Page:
A “blockbuster” weight loss medication hailed as the “2023 Breakthrough of the Year” by Science also may have game-changing implications for Parkinson’s disease.

The medication belongs to a family of drugs called GLP-1 agonists, which were developed and initially approved to treat Type 2 diabetes.

Two years ago, one of these drugs, semaglutide, also was approved as an obesity treatment in the U.S., sparking an explosion in public interest. Semaglutide is having a cultural moment but, as Science points out, not everything is clear cut. GLP-1 agonists still are medications and, like all medications, have risks of side effects. There also is a tangled web of medical and social factors surrounding obesity, all of which are shadowed by persistent stigma around weight.

Much of the discussion about GLP-1 agonists has focused on weight loss and diabetes. But there is another important possibility offered by these medications — their potential as disease-modifying treatments for Parkinson’s disease.

But how do GLP-1 agonists work and how might they be useful in Parkinson’s? In the rest of this post, we’ll explore what these medications do, how they could impact Parkinson’s, and the steps being taken to evaluate their possible utility in Parkinson’s.

What is GLP-1 and why does it matter?

GLP-1 (or glucagon-like peptide-1) is a type of hormone produced by the gut that helps manage hunger and blood sugar levels.

We still don’t know everything about how GLP-1 works, but we do know that it causes the pancreas to produce more insulin. This is an important task — insulin helps control blood sugar by shepherding sugar from the food we eat to our cells for immediate use as fuel or to storage for later use.

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In diabetes, the body is unable to make sufficient insulin (Type 1 diabetes) or insulin becomes less effective at its job (Type 2 diabetes). When this happens, too much sugar stays in the bloodstream, where it can cause serious problems such as vision loss, tissue damage and heart disease.

Treatment with supplemental insulin, such as injections, is a primary treatment for diabetes. However, insulin injections do not fix the underlying problems that contribute to diabetes. Other medications, such as those that act like GLP-1, also are used to treat diabetes.

What are GLP-1 agonists?

GLP-1 agonists are medications that act like GLP-1, meaning they prompt the pancreas to produce more insulin. This insulin then helps control blood sugar.

Importantly, GLP-1 agonists also have been shown to have protective effects in the brain. Studies in models of Parkinson’s disease suggest these medications may decrease inflammation, enhance cellular energy production, and improve the function of critical brain cells associated with movement — all processes that are known to be impacted by Parkinson’s.

How might a diabetes drug help treat Parkinson’s?

“Health” is a seemingly simple term that represents an immensely complex network of interconnected, overlapping systems. This means that many of the mechanisms that give rise to one disease may also impact risk for other diseases.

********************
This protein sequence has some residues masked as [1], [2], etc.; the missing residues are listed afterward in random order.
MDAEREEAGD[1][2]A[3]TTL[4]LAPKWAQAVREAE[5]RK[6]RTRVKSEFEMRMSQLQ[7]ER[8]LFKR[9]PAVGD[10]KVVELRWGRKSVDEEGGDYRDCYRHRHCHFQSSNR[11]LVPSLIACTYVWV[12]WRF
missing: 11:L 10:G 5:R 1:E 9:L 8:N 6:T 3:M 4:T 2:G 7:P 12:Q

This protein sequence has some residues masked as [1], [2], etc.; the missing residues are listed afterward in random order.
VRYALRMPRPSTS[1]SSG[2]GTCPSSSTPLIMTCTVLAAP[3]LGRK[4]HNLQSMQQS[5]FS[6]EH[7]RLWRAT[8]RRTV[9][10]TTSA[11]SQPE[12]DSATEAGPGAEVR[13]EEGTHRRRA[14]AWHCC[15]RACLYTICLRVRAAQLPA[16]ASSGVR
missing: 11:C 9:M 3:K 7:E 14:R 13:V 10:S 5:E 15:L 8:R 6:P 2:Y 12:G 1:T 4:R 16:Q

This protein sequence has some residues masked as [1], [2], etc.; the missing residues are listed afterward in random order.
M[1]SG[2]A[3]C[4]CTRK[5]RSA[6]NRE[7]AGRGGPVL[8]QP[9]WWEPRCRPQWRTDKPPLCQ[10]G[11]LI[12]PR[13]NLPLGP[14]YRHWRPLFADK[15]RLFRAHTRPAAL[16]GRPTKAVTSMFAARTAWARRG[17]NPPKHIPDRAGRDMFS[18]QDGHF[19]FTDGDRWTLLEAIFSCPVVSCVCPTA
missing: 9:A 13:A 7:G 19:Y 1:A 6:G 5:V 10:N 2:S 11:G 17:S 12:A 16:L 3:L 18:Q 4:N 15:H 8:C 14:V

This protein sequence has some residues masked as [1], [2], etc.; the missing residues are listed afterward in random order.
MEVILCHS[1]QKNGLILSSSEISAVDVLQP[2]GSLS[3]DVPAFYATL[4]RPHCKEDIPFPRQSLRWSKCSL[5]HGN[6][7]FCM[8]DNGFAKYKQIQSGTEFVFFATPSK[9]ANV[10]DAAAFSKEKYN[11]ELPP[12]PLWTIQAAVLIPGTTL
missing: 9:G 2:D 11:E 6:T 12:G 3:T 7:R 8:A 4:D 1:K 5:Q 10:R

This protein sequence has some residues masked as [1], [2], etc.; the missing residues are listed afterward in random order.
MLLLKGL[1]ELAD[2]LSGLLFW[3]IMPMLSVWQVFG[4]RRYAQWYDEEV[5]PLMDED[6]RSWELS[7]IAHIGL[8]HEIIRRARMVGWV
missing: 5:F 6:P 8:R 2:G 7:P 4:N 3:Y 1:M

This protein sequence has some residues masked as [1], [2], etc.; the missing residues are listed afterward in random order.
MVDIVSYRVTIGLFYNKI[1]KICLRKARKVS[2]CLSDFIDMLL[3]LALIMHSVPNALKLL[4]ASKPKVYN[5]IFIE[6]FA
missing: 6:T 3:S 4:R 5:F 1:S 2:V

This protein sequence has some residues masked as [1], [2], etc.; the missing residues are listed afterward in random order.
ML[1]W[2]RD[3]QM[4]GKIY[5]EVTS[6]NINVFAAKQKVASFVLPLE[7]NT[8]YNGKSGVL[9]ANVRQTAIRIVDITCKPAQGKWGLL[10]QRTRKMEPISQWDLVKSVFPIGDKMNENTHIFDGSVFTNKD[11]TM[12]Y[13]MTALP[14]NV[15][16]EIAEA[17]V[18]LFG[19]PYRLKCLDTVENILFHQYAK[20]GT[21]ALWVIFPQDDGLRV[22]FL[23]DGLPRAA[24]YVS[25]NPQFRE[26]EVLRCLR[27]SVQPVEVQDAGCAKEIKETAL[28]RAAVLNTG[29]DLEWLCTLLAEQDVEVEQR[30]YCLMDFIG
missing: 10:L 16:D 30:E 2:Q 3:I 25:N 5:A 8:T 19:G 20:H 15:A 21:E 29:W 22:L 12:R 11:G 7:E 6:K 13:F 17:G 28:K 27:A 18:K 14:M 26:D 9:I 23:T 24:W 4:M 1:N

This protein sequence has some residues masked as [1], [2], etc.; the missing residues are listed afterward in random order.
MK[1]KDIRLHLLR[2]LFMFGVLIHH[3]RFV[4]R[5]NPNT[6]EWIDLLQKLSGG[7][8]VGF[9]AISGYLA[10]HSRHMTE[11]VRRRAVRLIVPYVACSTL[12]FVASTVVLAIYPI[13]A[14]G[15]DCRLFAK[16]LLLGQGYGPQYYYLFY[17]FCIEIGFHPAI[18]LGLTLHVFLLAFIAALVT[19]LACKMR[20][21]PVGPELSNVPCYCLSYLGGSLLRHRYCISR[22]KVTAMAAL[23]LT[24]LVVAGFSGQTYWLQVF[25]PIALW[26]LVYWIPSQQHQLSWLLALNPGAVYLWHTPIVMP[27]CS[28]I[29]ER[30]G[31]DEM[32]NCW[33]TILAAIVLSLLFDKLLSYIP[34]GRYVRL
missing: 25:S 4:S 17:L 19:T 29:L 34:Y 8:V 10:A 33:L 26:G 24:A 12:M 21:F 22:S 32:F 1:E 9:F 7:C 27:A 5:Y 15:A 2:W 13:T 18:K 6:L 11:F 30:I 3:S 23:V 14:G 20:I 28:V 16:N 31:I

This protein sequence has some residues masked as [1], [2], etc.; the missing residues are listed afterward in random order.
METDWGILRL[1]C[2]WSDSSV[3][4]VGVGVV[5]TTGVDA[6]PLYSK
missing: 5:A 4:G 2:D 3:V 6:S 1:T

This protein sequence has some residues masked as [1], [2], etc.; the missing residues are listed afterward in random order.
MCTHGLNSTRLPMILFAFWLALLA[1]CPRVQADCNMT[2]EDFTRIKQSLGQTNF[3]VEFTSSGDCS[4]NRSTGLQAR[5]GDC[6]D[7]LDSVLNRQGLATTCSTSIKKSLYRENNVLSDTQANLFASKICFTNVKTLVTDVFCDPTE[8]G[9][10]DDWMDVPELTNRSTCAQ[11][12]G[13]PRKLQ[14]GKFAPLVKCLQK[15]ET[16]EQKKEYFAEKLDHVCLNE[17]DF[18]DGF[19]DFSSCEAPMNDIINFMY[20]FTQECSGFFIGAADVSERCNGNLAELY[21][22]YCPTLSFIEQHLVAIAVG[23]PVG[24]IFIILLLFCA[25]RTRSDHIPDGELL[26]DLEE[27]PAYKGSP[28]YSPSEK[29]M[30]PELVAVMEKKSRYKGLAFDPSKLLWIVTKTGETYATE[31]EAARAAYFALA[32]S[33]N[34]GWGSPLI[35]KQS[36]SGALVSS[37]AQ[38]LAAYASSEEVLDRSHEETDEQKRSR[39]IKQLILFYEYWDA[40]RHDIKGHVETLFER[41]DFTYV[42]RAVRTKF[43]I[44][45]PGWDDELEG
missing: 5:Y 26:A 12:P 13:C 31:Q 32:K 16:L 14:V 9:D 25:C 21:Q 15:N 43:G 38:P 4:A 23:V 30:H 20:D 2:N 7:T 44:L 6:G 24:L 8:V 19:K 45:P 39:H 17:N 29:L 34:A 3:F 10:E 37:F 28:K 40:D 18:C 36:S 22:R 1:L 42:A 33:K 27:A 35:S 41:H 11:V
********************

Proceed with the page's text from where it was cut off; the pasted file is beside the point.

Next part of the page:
Diabetes and Parkinson’s disease are prime examples. As our collaborators at Cure Parkinson’s note in this post, many people with Parkinson’s also have glucose intolerance or diabetes. Likewise, people with diabetes have a 40% greater risk of developing Parkinson’s compared to people who do not have diabetes. Diabetes also is associated with more rapid progression of Parkinson’s symptoms in people who have both diseases.

One more thing — insulin helps manage blood sugar in the brain and can affect levels of dopamine, a chemical messenger that helps govern our ability to move. In Parkinson’s, dopamine-producing cells die, which starves the brain of dopamine and leads to the disease’s hallmark movement-related symptoms. As such, maintaining the body’s ability to produce and use insulin effectively may have major implications for Parkinson’s in addition to diabetes.

Are GLP-1 agonists being studied as potential Parkinson’s treatments?

Yes! Several GLP-1 agonists are being investigated in clinical trials as potential ways to slow or stop Parkinson’s progression. If successful, this would be a life-changing advance. Right now, we do not have any approved ways to impede the course of the disease.

Clinical trials are critically important. They enable researchers to evaluate the safety and effectiveness of medications, while also controlling for factors that may influence results. As of now, there are no GLP-1 agonists approved for treatment of Parkinson’s disease.

Several of these trials are part of Cure Parkinson’s and Van Andel Institute’s International Linked Clinical Trials program, which investigates whether medications developed for other diseases may also have applicability in Parkinson’s. Several GLP-1 agonists are part of this program, including:

  • Exenatide: Results from a large, phase 2 trial in 2017 suggested that exenatide may slow Parkinson’s progression. A phase 3, multi-center trial called the Exenatide PD3 Study is coming to an end in the United Kingdom, with initial results expected in summer 2024. Read more here.
  • Lixisenatide: Initial results from a proof-of-concept phase 2 trial conducted in France are expected this year. Read more about the trial here.

This article is meant for informational purposes only and is not medical advice. Consult a physician to discuss your individual health needs.


Castro R. 2022, June 29. GLP-1 agonists: Diabetes drugs and weight loss. Mayo Clinic.

Couzin-Frankel J. 2023, December 14. Breakthrough of the Year: Obesity meets it match. Science 382:6676.

Cure Parkinson’s. n.d. Parkinson’s and diabetes.

U.S. Centers for Disease Control and Prevention. 2023, September 5. What is diabetes.